A pilot study presented at IUGA in 2013 evaluated vaginal erbium:YAG laser use as a technique for prolapse reduction [28]. Twenty-eight women with grade II–IV cystoceles (Baden-Walker classification) received between one and three treatment sessions with 2-month intervals. Follow-up was at 2.4 and 6 months. At baseline patients underwent examination and post-void residual measurement. These were also done at follow-up in addition to enquiring about any procedure-related adverse effects; 96.4% of patients had their prolapse reduced by one grade, 42.9% by two grades and 7.1% by three grades. There was a significant reduction in post-void residuals. There were no treatment-related adverse effects and the majority of patients were either satisfied or very satisfied.

Another study assessed 83 patients with grade II–IV cystoceles and follow-ups were performed at 2, 6, 12, 24 and 36 months after the first laser session [29]. Patients were treated with a vaginal erbium:YAG laser (between 2 and 7 sessions with a 2-month interval between each session). Sixty-seven women were followed up for a longer period and included in this study. The average prolapse grade before the treatment was 2.36 ± 0.62 and was significantly (p < 0.001) reduced already after the first session (to 1.5 ± 0.79). The prolapse continued to improve with sessions, reducing to 0.94 ± 0.78 after 6 months and 0.86 ± 0.78 after 12 months. Average grade at 24 months was 1.13 ± 1.02 and at 36 months 0.89 ± 0.79. Treatment discomfort was very low (average score of 0.4 on a 10-point VAS) and patient satisfaction high (median level of 4 on a scale of 1–5). No adverse effects of this treatment were reported. The authors concluded that vaginal erbium:YAG laser treatment for higher-grade cystoceles demonstrated good efficacy in the improvement of cystoceles and minimal patient discomfort during the treatment, with no adverse effects. The improvement lasted at least 12 months and for many patients even longer up to 36 months.

Discussion

The evidence published on the use of vaginal lasers is for their use in urinary incontinence, GSM and pelvic organ prolapse. Although not covered in this article, there is moderate evidence to suggest that laser treatment results in histological change within the vaginal tissues and collagen ‘remodelling’ [30]. The data on its use in stress urinary incontinence comprise short-term observational studies. Participants varied from 19 to 205 women. Treatment response was assessed with validated questionnaires and showed favourable outcomes in terms of improvement of symptoms but only one study followed patients up for 24 months [13]. None of the studies had a control or placebo group.

In investigating its use in GSM one study compared laser/PRP and pelvic floor exercises and PRP and pelvic floor exercises alone and assessed sexual function. Although the use of lasers seemed to demonstrate a significant improvement in sexual function compared with the non-laser group, the sample size was small and follow-up was short term [5]. Another study compared vaginal laser treatment with topical estriol and topical estriol alone [24]. Follow-up was longer in this study and at 18 months post-treatment the laser group had a statistically significant reduction in GSM symptoms. Again, this suggests that lasers may be beneficial, but robust evidence is lacking because of the small sample size and single-centre study design. Observational studies looking at laser treatment and GSM with follow-up ranging from 12 weeks post-treatment to 12 months show significant improvement in GSM symptoms, but the lack of numbers and comparative groups diminishes the quality of the evidence. One study compared laser with estriol gel treatment and followed patients up for 24 months, but the beneficial effects of the laser did not seem to be sustained beyond 12 months after the last laser application [13].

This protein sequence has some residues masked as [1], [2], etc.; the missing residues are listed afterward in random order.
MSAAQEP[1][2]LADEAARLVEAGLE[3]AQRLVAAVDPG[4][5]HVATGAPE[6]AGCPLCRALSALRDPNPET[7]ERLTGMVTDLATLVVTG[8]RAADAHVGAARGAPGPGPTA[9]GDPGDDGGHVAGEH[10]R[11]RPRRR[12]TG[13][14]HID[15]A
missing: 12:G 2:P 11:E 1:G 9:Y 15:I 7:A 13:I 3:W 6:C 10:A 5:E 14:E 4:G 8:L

There are minimal published data on the use of lasers in treating female pelvic organ prolapse (POP) and vaginal relaxation syndrome (VRS). Two small studies on the use of lasers in VRS comprising 51 women in total showed patient-reported improvements in sexual experience after laser treatment but follow-up was short term. Its use in POP has been described in women with grade II to IV cystoceles and follow-up at 12 months has demonstrated an improvement in prolapse grade, with some patients sustaining the effect at 36 months [29].

The majority of studies did not state that previous vaginal surgery was one of their exclusion criteria; however, the role of lasers in scarred or fibrosed tissue as opposed to virgin tissue may impact its efficacy.

While the use of lasers to treat these conditions may seem appealing, the lack of good-quality evidence in the form of multi-centre randomised placebo-controlled trials is concerning. A recent publication from the US Food and Drug Administration has highlighted that although certain companies are marketing laser devices for ‘vaginal rejuvenation’ the term itself lacks clarity. The safety and effectiveness of these laser devices have not been established. Use of lasers may lead to serious adverse events such as vaginal burns, scarring, dyspareunia and chronic pain. There are few reports of adverse events in the literature, and the sample sizes are small; hence, minimal reassurance can be taken from them.

Notes

Compliance with ethical standards

Conflicts of interest

AB: paid travel expenses Astellas, Bulkamid.

VK: nil.

SS: nil.

GAD: paid travel expenses, payment for research, consultant, position of influence in professional society ICS, Bluewind, Medtronic, Allergan, Astellas and Pfizer.

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Copyright information

© The Author(s) 2018

Open Access This article is distributed under the terms of the Creative Commons Attribution 4.0 International License (http://creativecommons.org/licenses/by/4.0/), which permits unrestricted use, distribution, and reproduction in any medium, provided you give appropriate credit to the original author(s) and the source, provide a link to the Creative Commons license, and indicate if changes were made.

Authors and Affiliations

  • Alka A. Bhide
    • 1
  • Vik Khullar
    • 1
  • Stephen Swift
    • 2
  • Giuseppe A. Digesu
    • 1
  1. 1.St Mary’s Hospital, Imperial College NHS TrustLondonUK
  2. 2.Medical University of South CarolinaCharlestonUSA